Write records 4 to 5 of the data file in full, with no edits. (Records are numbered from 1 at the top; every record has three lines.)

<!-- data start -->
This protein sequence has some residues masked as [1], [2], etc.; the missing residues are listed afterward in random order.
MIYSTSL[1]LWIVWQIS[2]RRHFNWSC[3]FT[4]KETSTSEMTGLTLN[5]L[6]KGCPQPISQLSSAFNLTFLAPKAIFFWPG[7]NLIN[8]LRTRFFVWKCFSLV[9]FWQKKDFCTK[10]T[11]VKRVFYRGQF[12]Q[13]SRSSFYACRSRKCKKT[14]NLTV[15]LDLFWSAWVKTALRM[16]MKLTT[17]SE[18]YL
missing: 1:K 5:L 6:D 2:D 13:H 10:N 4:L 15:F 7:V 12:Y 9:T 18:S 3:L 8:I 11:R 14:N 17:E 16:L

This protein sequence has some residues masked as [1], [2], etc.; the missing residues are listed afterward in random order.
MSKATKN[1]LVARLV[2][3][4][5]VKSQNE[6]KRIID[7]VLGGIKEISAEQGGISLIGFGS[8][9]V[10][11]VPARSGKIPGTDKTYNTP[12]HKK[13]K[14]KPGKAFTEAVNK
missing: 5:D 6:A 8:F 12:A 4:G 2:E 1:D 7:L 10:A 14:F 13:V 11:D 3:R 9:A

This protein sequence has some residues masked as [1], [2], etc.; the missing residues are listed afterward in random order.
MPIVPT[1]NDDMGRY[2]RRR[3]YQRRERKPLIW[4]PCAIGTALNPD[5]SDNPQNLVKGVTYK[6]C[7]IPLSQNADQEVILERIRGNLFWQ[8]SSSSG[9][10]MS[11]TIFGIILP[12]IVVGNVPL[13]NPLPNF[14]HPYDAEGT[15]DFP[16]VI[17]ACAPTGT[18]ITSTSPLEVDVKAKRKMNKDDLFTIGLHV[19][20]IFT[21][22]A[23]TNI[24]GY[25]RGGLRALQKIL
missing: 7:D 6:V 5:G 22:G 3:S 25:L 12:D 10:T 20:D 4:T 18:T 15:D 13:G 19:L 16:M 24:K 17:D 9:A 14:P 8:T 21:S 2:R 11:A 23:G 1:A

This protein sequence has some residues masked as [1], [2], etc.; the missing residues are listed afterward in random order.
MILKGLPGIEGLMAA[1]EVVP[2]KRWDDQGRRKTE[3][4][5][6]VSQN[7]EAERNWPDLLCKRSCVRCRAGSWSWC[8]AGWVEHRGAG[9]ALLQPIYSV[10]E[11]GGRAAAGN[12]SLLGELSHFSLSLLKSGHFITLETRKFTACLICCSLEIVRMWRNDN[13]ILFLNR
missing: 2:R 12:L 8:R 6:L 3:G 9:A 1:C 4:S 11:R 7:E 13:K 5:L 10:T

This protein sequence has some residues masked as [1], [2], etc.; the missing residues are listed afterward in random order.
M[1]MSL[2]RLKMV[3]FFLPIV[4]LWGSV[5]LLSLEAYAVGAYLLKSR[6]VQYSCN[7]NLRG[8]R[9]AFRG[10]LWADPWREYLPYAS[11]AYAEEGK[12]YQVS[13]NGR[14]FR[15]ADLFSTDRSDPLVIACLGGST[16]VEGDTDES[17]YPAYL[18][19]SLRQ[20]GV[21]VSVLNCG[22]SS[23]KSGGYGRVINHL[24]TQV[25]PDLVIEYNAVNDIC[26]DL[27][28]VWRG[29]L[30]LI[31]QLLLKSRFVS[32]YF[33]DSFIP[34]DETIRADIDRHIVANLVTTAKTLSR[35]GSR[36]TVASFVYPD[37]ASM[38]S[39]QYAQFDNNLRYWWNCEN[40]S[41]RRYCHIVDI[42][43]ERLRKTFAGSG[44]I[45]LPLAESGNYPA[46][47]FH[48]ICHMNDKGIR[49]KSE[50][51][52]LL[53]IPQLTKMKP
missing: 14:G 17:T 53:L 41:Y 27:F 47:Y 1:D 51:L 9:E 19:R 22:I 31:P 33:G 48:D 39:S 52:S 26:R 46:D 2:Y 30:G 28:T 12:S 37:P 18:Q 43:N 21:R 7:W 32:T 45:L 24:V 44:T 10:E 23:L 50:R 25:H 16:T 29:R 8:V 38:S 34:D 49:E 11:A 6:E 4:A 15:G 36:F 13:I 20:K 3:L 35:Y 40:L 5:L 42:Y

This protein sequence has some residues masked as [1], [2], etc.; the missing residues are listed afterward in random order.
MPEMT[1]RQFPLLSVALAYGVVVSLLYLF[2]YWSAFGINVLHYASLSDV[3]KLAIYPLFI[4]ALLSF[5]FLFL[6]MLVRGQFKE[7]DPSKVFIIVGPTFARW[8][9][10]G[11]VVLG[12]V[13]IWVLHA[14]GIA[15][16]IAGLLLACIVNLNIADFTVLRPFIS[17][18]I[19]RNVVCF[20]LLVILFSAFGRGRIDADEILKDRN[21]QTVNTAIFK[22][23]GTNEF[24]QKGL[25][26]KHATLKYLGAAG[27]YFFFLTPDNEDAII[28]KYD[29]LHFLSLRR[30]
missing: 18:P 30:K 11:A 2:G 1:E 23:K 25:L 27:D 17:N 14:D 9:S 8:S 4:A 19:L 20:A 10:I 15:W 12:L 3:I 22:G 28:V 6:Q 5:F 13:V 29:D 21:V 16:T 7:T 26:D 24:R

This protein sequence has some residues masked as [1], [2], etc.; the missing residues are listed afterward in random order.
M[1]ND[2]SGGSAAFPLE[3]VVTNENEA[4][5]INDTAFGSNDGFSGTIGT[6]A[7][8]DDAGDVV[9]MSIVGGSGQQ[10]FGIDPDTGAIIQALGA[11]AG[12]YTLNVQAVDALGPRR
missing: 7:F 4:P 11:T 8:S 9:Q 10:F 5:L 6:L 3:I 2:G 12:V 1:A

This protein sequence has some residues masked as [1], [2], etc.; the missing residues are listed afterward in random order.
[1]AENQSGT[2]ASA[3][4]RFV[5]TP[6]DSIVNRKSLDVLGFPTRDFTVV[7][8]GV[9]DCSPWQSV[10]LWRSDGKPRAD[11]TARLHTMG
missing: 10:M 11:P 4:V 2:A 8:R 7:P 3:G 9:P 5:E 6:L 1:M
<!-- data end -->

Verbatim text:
This protein sequence has some residues masked as [1], [2], etc.; the missing residues are listed afterward in random order.
MILKGLPGIEGLMAA[1]EVVP[2]KRWDDQGRRKTE[3][4][5][6]VSQN[7]EAERNWPDLLCKRSCVRCRAGSWSWC[8]AGWVEHRGAG[9]ALLQPIYSV[10]E[11]GGRAAAGN[12]SLLGELSHFSLSLLKSGHFITLETRKFTACLICCSLEIVRMWRNDN[13]ILFLNR
missing: 2:R 12:L 8:R 6:L 3:G 9:A 1:C 4:S 11:R 7:E 13:K 5:L 10:T

This protein sequence has some residues masked as [1], [2], etc.; the missing residues are listed afterward in random order.
M[1]MSL[2]RLKMV[3]FFLPIV[4]LWGSV[5]LLSLEAYAVGAYLLKSR[6]VQYSCN[7]NLRG[8]R[9]AFRG[10]LWADPWREYLPYAS[11]AYAEEGK[12]YQVS[13]NGR[14]FR[15]ADLFSTDRSDPLVIACLGGST[16]VEGDTDES[17]YPAYL[18][19]SLRQ[20]GV[21]VSVLNCG[22]SS[23]KSGGYGRVINHL[24]TQV[25]PDLVIEYNAVNDIC[26]DL[27][28]VWRG[29]L[30]LI[31]QLLLKSRFVS[32]YF[33]DSFIP[34]DETIRADIDRHIVANLVTTAKTLSR[35]GSR[36]TVASFVYPD[37]ASM[38]S[39]QYAQFDNNLRYWWNCEN[40]S[41]RRYCHIVDI[42][43]ERLRKTFAGSG[44]I[45]LPLAESGNYPA[46][47]FH[48]ICHMNDKGIR[49]KSE[50][51][52]LL[53]IPQLTKMKP
missing: 14:G 17:T 53:L 41:Y 27:F 47:Y 1:D 51:L 9:E 19:R 22:I 31:P 33:G 48:D 39:S 52:S 26:R 46:D 2:Y 30:G 28:T 12:S 37:P 18:Q 43:N 21:R 7:W 32:T 45:L 24:V 44:T 10:E 23:L 50:R 25:H 16:T 29:R 8:V 38:S 34:D 49:E 11:A 6:E 4:A 15:G 36:F 13:I 20:K 3:L 35:Y 40:L 5:L 42:Y